My dad built me a bed. From scratch. He designed it and then set out to make it. It is beautiful. He then reworked a bookshelf and dresser to match the stain. He loaded up a Uhaul and drove 8+ hours, maneuvering the truck through Manhattan, to bring all of the amazing furniture to my tiny apartment.
Then Toby happened.
Toby loved some of the detail work on my dresser when he was first teething. I got over that one pretty quick and resolved that eventually I can sand it down and it will still be gorgeous as ever. Toby, while still mouthy, has left the chewing furniture phase (though he loves shredding paper) and this morning I find that the bottom corners on 2 of the drawers below had some nice shaving. I broke down. I didn’t want this beautiful piece of love and devotion to be ruined and lose value because of its imperfections. I didn’t want him to see it and then be disappointed that I let something happen to a gift he worked so hard on.
It led me to think also of my heavenly Father. Day in and day out he gives us gift after gift after gift. Half the time, I kick it to the curb with the trash, not wanting to deal with it, to have the responsibility that comes with it. The other half of the time, I catch it and relish in it, but I let my guard down and it is stolen away from me or rather, I let it be taken out of my hands. I don’t think my dad would be angry with me if he saw the bed. He would be happy it is being used and loved. Wear-and-tear shows love. Throwing it to the curb shows neglect and dislike. Same goes with gifts and blessings from God. He wants us to use the things he provides.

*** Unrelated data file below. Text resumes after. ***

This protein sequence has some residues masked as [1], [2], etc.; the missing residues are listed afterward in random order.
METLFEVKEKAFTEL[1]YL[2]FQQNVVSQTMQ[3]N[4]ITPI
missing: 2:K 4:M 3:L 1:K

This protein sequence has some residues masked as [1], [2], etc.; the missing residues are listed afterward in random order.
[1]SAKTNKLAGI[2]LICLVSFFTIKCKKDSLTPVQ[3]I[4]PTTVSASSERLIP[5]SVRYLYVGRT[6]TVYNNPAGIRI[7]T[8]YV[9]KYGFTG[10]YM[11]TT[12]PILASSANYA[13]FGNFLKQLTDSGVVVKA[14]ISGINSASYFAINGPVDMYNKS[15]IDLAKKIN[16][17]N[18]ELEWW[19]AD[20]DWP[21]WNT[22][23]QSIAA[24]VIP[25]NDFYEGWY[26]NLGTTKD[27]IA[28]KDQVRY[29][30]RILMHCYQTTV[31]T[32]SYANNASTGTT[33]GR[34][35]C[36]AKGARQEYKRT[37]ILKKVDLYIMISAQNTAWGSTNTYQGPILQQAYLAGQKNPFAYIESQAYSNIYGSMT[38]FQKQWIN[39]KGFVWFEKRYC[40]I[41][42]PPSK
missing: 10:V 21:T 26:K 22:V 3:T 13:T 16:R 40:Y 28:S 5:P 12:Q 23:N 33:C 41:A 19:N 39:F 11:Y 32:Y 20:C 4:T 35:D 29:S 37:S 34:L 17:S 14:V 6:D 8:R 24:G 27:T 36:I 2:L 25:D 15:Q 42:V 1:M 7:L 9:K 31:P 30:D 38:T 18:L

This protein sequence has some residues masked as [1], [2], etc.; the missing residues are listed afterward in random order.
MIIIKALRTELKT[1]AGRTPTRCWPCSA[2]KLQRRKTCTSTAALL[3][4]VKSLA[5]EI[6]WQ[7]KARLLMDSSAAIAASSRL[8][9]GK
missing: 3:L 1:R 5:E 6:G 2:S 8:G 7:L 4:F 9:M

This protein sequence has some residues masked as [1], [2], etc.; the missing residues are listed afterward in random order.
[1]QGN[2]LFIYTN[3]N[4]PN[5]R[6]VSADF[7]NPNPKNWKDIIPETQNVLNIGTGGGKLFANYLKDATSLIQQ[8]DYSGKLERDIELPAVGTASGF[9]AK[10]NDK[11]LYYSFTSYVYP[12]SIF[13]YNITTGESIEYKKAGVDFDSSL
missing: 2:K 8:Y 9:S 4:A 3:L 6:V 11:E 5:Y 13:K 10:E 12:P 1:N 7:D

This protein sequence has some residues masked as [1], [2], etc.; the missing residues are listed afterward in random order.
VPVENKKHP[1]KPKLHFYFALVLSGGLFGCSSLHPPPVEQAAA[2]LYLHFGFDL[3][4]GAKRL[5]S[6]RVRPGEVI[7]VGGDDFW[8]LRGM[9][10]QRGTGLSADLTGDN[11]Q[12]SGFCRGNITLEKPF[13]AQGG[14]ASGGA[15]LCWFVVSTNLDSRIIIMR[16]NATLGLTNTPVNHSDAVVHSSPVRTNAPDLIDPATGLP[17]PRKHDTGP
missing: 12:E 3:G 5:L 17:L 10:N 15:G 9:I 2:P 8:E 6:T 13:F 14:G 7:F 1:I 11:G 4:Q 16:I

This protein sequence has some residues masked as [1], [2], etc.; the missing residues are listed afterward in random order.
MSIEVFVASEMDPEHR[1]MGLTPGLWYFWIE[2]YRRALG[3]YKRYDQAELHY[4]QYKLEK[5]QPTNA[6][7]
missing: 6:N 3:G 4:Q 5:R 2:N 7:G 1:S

Dedication and hard work can fix the chewed off parts of my bed and dresser. The same can be said for my faith and the gifts I am given. I might not like the process of fixing myself and my surroundings, but the outcome will give an even greater appreciation and stronghold. There may be some imperfections or scars that result, but each imperfection holds a lasting testimony. Roots and relationships are fastened in deeper soil that will have the ability to affect more than our minds can imagine.
For now, I live looking at the destruction of the bed as a daily reminder of what can happen. In time, it will be fixed, but in the right time. Toby could come back and chomp away and it would have to start again. I need to fix the situation before I can beautify the solution.